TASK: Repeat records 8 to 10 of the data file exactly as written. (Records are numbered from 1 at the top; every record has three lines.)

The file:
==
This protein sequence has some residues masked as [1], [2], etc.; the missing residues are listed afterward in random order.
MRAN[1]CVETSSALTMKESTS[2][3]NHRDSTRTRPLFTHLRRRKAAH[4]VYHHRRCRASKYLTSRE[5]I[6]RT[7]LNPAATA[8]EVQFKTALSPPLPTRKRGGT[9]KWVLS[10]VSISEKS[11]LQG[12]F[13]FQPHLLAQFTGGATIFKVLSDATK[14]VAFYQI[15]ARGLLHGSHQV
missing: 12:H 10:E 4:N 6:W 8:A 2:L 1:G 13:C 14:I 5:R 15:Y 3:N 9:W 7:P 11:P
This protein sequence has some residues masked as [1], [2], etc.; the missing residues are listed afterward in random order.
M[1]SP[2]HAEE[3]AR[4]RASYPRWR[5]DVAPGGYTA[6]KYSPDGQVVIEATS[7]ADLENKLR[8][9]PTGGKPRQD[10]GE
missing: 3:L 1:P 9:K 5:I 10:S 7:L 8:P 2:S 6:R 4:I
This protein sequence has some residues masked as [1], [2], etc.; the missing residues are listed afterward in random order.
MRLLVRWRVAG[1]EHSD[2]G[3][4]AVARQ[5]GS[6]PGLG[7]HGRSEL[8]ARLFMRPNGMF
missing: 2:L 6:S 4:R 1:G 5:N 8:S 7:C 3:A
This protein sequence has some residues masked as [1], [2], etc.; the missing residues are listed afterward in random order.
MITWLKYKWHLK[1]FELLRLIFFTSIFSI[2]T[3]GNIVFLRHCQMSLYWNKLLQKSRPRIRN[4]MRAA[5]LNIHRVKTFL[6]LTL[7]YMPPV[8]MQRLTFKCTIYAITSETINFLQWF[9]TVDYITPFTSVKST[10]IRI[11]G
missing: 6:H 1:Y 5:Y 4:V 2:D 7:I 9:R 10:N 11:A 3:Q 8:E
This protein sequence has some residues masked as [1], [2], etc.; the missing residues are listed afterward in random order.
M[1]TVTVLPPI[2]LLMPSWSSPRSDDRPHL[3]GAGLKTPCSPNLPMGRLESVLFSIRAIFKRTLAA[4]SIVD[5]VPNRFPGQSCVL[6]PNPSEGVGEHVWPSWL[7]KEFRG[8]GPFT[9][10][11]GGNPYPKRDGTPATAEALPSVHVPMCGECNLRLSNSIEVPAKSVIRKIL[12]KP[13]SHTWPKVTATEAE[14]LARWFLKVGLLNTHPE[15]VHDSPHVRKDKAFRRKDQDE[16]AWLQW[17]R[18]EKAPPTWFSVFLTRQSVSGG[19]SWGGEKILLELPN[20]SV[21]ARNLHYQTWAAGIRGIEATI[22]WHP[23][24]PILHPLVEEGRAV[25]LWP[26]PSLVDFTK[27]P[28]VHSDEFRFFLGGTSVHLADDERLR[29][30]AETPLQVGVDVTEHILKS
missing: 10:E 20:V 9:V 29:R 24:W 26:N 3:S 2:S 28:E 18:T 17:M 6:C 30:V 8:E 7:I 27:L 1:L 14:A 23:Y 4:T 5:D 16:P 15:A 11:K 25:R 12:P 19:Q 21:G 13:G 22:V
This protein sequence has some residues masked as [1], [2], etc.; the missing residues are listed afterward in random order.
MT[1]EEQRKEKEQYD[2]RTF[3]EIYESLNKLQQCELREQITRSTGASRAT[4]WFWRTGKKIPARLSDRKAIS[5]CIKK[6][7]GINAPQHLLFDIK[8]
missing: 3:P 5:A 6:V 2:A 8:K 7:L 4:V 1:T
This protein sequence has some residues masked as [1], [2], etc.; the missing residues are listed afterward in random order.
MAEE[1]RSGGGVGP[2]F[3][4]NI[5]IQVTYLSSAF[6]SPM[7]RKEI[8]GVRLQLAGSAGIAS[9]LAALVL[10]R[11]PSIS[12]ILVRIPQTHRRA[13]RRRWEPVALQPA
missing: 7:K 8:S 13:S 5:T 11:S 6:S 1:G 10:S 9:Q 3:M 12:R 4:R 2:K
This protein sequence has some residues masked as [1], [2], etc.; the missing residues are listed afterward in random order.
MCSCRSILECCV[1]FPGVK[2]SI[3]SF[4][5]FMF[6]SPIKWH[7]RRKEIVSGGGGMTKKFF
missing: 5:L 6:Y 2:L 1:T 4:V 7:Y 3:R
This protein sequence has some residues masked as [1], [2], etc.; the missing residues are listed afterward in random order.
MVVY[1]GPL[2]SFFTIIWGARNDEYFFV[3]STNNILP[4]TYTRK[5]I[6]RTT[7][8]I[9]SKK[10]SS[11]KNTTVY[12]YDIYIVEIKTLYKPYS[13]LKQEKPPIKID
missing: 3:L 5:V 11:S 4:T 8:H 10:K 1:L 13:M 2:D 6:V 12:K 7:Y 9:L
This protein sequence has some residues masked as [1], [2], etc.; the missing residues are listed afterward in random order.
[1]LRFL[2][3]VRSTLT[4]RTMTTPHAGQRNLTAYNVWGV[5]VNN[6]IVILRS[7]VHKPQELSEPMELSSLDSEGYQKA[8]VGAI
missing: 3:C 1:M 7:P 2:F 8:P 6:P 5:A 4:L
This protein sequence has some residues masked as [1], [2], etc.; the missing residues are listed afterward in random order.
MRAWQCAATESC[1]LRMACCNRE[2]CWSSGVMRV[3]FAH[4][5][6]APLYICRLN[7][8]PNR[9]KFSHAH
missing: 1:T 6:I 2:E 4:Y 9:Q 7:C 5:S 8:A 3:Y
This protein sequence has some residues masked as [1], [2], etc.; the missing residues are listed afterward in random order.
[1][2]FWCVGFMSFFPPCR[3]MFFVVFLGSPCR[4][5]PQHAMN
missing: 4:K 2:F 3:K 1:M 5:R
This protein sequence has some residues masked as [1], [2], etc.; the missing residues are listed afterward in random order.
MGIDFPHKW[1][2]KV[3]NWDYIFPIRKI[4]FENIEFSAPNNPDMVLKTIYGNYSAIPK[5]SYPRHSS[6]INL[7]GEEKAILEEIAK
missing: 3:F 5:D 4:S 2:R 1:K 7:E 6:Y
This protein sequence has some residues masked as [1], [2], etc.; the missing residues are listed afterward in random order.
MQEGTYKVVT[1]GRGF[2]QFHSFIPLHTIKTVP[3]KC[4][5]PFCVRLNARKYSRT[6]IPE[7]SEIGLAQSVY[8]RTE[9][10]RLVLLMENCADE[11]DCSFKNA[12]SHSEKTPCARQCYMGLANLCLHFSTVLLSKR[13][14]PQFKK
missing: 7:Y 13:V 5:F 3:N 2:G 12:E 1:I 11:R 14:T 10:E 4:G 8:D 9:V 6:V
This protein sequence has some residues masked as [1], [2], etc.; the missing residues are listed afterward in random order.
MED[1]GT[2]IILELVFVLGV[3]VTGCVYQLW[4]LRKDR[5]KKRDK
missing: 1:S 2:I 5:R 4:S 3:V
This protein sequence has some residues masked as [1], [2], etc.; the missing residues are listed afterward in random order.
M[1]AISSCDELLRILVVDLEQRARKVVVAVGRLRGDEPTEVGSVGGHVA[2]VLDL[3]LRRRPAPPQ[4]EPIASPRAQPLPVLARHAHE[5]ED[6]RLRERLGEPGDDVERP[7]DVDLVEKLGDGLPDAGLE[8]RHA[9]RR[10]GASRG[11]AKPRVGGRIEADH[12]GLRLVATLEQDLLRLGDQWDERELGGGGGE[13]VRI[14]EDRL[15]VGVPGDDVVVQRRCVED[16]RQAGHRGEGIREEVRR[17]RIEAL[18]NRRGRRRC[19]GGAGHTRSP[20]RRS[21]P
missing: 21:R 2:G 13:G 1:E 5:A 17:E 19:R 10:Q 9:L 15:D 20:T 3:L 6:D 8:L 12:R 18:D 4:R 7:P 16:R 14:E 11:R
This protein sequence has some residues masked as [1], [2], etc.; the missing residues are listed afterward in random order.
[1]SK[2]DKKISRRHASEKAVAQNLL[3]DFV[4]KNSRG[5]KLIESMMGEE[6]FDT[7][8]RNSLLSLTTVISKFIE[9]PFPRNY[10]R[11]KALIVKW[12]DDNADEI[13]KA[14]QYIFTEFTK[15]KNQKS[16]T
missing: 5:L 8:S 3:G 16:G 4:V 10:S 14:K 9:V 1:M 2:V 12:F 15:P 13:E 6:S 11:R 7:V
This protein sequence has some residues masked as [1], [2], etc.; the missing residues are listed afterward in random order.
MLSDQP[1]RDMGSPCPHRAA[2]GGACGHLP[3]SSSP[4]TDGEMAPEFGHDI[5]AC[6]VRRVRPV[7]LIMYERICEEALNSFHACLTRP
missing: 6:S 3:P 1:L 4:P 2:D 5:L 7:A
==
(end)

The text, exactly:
This protein sequence has some residues masked as [1], [2], etc.; the missing residues are listed afterward in random order.
MCSCRSILECCV[1]FPGVK[2]SI[3]SF[4][5]FMF[6]SPIKWH[7]RRKEIVSGGGGMTKKFF
missing: 5:L 6:Y 2:L 1:T 4:V 7:Y 3:R
This protein sequence has some residues masked as [1], [2], etc.; the missing residues are listed afterward in random order.
MVVY[1]GPL[2]SFFTIIWGARNDEYFFV[3]STNNILP[4]TYTRK[5]I[6]RTT[7][8]I[9]SKK[10]SS[11]KNTTVY[12]YDIYIVEIKTLYKPYS[13]LKQEKPPIKID
missing: 3:L 5:V 11:S 4:T 8:H 10:K 1:L 13:M 2:D 6:V 12:K 7:Y 9:L
This protein sequence has some residues masked as [1], [2], etc.; the missing residues are listed afterward in random order.
[1]LRFL[2][3]VRSTLT[4]RTMTTPHAGQRNLTAYNVWGV[5]VNN[6]IVILRS[7]VHKPQELSEPMELSSLDSEGYQKA[8]VGAI
missing: 3:C 1:M 7:P 2:F 8:P 6:P 5:A 4:L